O that you would tear open the heavens and come down, so that the mountains would quake at your presence—as when fire kindles brushwood and the fire causes water to boil—to make your name known to your adversaries, so that the nations might tremble at your presence! When you did awesome deeds that we did not expect, you came down, the mountains quaked at your presence. From ages past no one has heard, no ear has perceived, no eye has seen any God besides you, who works for those who wait for him. You meet those who gladly do right, those who remember you in your ways. But you were angry, and we sinned; because you hid yourself we transgressed.
We have all become like one who is unclean, and all our righteous deeds are like a filthy cloth. We all fade like a leaf, and our iniquities, like the wind, take us away. There is no one who calls on your name, or attempts to take hold of you; for you have hidden your face from us, and have delivered us into the hand of our iniquity.
Yet, O LORD, you are our Father; we are the clay, and you are our potter; we are all the work of your hand. Do not be exceedingly angry, O LORD, and do not remember iniquity forever. Now consider, we are all your people. (Isaiah 64:1-9 – NRSV)
As much as we love the shepherds keeping watch, angels bringing Good News, and a cute baby (who never cried, if you believe the Christmas carol) – these don’t come until Christmas. In Advent, we talk about mountains quaking, nations trembling, feelings of abandonment, and being fed the bread of tears. This is the way Advent begins: rumors of wars, threats of nuclear war, earthquakes, hurricanes, floods, fires, famine, mass shootings, terrorist attacks, violence.
I feel like this Advent started long before today.
Maybe this really is the Advent of Christ’s return.
Since Charlottesville, I have grown weary of praying every week for the end of racism, violence, and hate in this country. Some weeks, I’ve dreaded writing the prayers of the people most weeks because I feel like it is the same prayer over and over again. What more can we say? Maybe we should just pray Psalm 80 each week or the Advent prayer of Come, Lord Jesus, come. Writing these prayers is made even more difficult because I know that we view the causes and needed response to these situations differently. I want this space to be safe for us to be honest. I want us all to be able to say Amen when I finish a prayer.
Advent also leads us to the darkest day of the year. For many, winter brings extra struggles with depression. Depression might not take hold, but it is always there on edge of life.
I feel like it’s been Advent for a long time.
This is what makes Advent an odd season. We spend much of our time rushing around to holiday gatherings and buying gifts. We put up festive decorations and play Christmas music all month. We put up bright Christmas lights – it’s almost as if we do everything we can to avoid the gloom and doom of the apocalypse in the first week of Advent. It does seem odd that this first week of Advent is the week of Hope. But that depends on what hope is to us.
Hope is great, but we don’t think much about hope when things are going well. We don’t have to. Where hope really matters is when things aren’t going well. It’s in times of suffering that we find out what hope really means to us and where we will ultimately find our hope. We don’t actually need hope until we become hopeless.
That doesn’t seem like good theology, I know. But until I’m hopeless, I always have something to cling to – my savings account, the help of family and friends, my health, my abilities. But these things aren’t real hope because they can all fail. So, what is hope that doesn’t fail?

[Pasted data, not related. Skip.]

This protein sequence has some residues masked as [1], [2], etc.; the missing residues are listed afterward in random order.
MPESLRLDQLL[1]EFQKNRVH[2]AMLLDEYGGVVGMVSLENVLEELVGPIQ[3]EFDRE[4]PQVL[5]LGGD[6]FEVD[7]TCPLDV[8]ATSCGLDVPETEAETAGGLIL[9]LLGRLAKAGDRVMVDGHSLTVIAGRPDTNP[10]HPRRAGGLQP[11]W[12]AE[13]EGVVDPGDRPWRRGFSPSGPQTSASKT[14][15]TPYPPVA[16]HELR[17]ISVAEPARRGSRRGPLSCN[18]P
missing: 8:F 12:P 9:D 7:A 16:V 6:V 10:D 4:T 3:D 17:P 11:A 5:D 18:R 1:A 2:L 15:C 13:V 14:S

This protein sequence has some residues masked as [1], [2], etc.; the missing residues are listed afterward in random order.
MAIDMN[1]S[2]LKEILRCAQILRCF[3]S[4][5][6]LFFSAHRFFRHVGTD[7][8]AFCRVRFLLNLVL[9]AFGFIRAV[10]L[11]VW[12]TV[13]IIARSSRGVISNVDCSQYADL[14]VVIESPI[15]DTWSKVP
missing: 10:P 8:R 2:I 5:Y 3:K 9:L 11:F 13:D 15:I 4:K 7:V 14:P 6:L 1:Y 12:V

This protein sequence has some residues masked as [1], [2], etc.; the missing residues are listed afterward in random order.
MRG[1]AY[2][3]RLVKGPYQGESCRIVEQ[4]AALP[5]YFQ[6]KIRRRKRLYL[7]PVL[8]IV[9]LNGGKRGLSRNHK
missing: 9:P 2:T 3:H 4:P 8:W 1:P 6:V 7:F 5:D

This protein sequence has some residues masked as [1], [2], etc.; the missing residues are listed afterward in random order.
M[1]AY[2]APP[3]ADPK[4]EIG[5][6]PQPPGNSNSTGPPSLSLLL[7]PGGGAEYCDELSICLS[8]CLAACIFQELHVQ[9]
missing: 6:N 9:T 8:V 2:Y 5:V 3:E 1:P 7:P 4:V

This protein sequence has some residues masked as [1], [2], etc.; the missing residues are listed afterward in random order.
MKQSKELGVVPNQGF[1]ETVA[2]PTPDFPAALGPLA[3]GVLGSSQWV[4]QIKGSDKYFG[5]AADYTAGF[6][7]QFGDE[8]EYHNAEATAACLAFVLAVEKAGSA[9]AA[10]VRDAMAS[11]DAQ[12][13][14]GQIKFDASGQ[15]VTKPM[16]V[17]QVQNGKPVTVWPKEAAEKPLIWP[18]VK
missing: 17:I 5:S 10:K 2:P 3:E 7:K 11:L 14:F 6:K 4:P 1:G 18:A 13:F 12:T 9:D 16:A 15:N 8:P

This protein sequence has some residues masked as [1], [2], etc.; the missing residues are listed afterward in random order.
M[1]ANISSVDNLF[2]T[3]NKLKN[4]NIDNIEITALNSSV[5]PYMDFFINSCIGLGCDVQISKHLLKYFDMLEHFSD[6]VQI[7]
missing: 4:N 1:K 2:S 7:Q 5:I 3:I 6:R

In Romans, Paul writes: We were saved in hope. If we see what we hope for, that isn’t hope. Who hopes for what they already see? This hope doesn’t put us to shame, because the love of God has been poured out in our hearts through the Holy Spirit, who has been given to us… through our Lord Jesus Christ. (Romans 8:24; 5:5,1 – NRSV)
Or Patricia E. De Jong writes:
Hope is what is left when your worst fears have been realized and you are no longer optimistic about the future. Hope is what comes with a broken heart willing to be mended. We pray for the hope of Advent: that God will break into the ordinary, bringing the promise of peace, hope, and restored life.
This is the hope of the Advent.
This is why we go back to the words of the prophet Isaiah during Advent. They are words for a hopeless people. Words for a people who both remember God’s mighty acts of redemption in the past. Words for a people as they live into the hope of God’s redemption in the future.
- They were looking to be redeemed out of exile.
- To be released from captivity.
- To know God’s presence.
- To welcome the Messiah.
- To have hope restored.
- To be restored.
For us to receive the Hope of Advent, we must become truly hopeless of everything else. It’s only then, that we can understand the hope that we cannot see; the hope that does not fail; the hope that saves us. It is in this hope that we lend our voices to the prayer of the psalmist: Restore us, O God; let your face shine, that we may be saved. (Psalm 80:3 – NRSV)
Or in the words of the Advent prayer: Come, Lord Jesus, come.
Restore us, O God. From ages past no one has heard, no ear has perceived, no eye has seen any God besides you, who works for those who wait for him. (Isaiah 64:4 – NRSV) In this Advent season of waiting, please tend to us when quaking mountains, trembling nations, feelings of abandonment, and the bread of tears threaten to overwhelm us. Help us to let go of any false hope that we hold onto so that we may become hopeless to the things of this world. Fill us instead with the true hope of Advent. Restore us, O God; let your face shine, that we may be saved in hope. Amen.